From Fires in Russia to Flooding in Asia, Extreme Weather Taking Its Toll

Floods have killed thousands in Asia and left millions homeless from Pakistan to North Korea, while fires and drought in Russia have roiled global markets and a tropical storm bears down on Bermuda.

Asian devastation may stretch aid efforts as crops are destroyed at a time of soaring wheat prices, caused in part by Russia’s decision to ban grain exports through Dec. 31. Raw- sugar futures also rose in New York on speculation that Russia may import more to offset drought losses.

In the Atlantic, Tropical Storm Colin reformed and is bearing down on Bermuda with maximum sustained winds of 45 miles (75 kilometers) per hour, according to the U.S. National Hurricane Center in Miami. The storm is expected to drop as much as 5 inches of rain on the island nation starting tomorrow.

“Mother Nature is playing a very evil hand,” Peter McGuire, managing director at CWA Global Markets Pty., said in a telephone interview from Sydney today. “It’s always the poor that suffer.”

More than 1,500 people have died in Pakistan’s northwest and 4 million people are stranded after the deadliest floods in 80 years struck July 22. Five percent of the nation’s rice crop has been damaged, the Rice Exporters Association said, and at least 1.8 million people urgently need food, according to the United Nations World Food Program.

In North Korea, rains triggered landslides that blocked railways, destroyed homes and buried crops, piling on hardship for a country that already needs aid to feed its 24 million people. Floods in China have killed at least 1,072 people this year, affecting 9.7 million hectares of farmland, according to the government.

China Floods

China’s worst floods in more than a decade may cut rice and pork supplies for the largest producer, boosting prices and hampering government efforts to keep inflation under 3 percent. Rice output may fall 5 percent to 7 percent, Li Qiang, managing director at Shanghai JC Intelligence Co., said this week.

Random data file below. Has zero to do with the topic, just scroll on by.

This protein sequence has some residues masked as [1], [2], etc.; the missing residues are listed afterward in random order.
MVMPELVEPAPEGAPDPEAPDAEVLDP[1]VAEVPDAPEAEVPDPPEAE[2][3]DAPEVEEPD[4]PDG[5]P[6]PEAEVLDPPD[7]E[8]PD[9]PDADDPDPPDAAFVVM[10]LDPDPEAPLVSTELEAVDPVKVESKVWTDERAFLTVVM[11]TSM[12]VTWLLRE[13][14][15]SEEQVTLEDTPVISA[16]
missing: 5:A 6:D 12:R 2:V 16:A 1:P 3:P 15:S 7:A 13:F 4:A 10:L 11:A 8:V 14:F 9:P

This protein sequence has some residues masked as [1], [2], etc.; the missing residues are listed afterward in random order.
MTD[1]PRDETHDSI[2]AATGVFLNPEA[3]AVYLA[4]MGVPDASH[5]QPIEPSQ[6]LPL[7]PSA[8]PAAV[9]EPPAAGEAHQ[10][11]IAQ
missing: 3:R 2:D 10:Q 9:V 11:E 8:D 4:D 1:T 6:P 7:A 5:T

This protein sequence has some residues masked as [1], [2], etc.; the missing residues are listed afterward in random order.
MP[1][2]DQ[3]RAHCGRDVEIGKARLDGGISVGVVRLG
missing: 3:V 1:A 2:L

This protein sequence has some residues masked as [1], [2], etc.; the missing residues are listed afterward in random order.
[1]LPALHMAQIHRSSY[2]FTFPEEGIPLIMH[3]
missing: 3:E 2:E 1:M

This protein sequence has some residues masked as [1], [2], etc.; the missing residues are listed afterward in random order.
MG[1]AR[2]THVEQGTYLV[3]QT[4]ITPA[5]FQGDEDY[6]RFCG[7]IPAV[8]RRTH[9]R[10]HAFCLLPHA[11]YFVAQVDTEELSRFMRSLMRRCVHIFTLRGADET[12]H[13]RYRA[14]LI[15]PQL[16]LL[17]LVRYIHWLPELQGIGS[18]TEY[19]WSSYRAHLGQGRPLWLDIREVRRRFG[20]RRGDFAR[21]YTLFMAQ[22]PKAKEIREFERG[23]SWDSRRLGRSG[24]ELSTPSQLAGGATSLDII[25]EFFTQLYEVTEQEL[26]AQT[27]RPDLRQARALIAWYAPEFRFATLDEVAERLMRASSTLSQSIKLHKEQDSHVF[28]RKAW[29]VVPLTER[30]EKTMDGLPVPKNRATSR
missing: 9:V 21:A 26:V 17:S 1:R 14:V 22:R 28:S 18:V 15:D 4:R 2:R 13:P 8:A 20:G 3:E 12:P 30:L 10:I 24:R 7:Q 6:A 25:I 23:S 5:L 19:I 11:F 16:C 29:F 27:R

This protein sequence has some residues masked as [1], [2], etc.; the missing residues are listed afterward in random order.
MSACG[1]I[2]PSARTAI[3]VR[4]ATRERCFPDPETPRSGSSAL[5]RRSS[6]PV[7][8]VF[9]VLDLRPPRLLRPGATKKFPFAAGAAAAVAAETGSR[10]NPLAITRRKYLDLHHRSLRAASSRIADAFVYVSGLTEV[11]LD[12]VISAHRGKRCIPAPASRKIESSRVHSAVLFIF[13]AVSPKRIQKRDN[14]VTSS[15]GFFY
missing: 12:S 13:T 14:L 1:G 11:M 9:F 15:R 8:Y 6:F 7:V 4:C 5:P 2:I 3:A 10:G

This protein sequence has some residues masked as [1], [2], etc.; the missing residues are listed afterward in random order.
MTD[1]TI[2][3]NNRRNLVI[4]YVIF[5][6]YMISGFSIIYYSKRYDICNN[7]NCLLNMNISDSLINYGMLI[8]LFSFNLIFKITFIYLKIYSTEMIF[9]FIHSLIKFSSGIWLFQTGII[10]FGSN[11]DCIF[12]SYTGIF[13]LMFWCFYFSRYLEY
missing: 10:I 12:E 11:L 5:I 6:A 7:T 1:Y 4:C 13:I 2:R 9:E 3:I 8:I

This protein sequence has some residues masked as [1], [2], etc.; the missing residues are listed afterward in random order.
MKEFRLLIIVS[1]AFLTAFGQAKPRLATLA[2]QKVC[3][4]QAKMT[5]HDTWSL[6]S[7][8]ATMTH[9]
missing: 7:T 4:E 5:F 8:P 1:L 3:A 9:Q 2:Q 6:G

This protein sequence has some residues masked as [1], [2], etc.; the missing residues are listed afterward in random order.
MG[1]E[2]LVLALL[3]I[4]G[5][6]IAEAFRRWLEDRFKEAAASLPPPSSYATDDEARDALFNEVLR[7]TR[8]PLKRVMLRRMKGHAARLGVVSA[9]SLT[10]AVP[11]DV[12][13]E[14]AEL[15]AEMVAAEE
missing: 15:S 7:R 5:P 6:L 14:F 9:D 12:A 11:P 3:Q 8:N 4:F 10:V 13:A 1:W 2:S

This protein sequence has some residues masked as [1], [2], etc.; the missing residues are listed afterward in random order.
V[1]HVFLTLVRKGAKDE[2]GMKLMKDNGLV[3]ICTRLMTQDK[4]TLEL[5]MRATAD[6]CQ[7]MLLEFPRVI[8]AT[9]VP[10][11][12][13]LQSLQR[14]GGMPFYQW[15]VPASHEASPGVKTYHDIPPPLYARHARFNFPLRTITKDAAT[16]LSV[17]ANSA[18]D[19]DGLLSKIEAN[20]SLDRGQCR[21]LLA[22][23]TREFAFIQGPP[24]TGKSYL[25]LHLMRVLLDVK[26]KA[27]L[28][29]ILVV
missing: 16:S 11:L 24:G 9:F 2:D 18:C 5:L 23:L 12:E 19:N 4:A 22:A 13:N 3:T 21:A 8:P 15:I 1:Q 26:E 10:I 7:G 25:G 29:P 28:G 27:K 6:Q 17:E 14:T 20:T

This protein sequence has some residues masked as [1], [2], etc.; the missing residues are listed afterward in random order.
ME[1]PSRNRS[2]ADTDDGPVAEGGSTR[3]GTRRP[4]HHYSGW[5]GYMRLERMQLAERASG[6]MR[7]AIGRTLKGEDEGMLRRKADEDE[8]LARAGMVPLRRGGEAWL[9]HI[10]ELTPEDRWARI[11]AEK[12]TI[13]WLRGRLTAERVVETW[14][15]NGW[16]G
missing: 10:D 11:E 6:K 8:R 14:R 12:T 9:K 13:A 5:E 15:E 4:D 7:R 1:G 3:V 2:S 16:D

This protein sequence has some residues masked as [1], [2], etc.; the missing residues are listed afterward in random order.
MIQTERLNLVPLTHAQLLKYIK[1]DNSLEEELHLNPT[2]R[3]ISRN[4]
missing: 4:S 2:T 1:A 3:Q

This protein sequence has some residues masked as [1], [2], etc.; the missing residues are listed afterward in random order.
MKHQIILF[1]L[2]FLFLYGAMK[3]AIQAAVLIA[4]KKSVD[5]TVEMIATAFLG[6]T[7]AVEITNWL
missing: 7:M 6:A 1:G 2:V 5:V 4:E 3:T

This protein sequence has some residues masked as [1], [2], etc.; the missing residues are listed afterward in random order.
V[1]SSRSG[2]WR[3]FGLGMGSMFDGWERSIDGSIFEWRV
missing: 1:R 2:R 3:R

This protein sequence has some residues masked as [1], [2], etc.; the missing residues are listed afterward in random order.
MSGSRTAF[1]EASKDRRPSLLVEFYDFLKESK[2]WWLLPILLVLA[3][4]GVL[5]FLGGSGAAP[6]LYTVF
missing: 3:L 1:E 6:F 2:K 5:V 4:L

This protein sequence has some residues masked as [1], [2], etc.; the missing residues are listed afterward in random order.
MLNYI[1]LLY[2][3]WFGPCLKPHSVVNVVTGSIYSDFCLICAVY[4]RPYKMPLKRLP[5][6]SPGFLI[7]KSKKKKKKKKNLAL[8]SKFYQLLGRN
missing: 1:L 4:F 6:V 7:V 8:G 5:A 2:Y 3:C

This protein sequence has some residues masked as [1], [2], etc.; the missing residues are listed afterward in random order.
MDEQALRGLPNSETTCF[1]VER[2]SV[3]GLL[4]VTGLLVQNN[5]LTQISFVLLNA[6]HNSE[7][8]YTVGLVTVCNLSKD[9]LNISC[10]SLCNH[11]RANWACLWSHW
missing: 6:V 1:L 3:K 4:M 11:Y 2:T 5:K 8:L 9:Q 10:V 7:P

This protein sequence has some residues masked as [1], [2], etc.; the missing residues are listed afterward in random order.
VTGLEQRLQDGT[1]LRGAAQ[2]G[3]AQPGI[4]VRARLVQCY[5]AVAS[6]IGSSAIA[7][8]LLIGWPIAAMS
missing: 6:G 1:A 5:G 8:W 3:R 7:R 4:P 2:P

Damage to crops and food stores may hinder aid to flood victims and other vulnerable groups in the region and raise concerns of a repeat of the 2008 food crisis, when record prices sparked protests from Haiti to the Philippines. Wheat prices rallied to the highest in almost two years today because of the ban by Russian, the third-largest exporter, and floods in Canada, the world’s sixth-largest supplier of the grain.

On the opposite side of the world, dry weather is also affecting the winter wheat crop in western Australia, said David Streit, senior lead forecaster with Commodity Weather Group in Bethesda, Maryland.

Australian Weather

“The markets are starting to focus on that because wheat is so tight right now,” Streit said.

Adding to the trouble in Russia are forest and peat-bog fires east of Moscow that have shrouded the city in smoke and delayed as many as 140 flights at the capital’s airport.

Carbon monoxide in Moscow’s air rose to as high as 4.8 times the admissible maximum level before tapering off slightly toward evening, the city’s environmental protection department said on its website. The Health Ministry advised Russians to stay indoors, limit physical activity and wear masks when venturing outside.

Emergency crews are battling 558 fires covering 179,596 hectares (693 square miles) across Russia, the Emergency Situations Ministry said on its website today. So far this year, fires have scorched 729,761 hectares, an area about three times the size of Luxembourg, according to the ministry. The fires have killed at least 52 people, the Health Ministry said.

Firefighters and farmers won’t get any relief from nature any time soon, said Streit.

“The ridge that is responsible for the record-setting heat is still going to be with us for the next 10 days,” Streit said.

If the drought continues, it may hinder efforts to plant a winter wheat crop in Russia, Streit said.

To contact the reporter on this story: Madelene Pearson in Mumbai on mpearson1@bloomberg.net; Brian K. Sullivan in Boston at bsullivan10@bloomberg.net.

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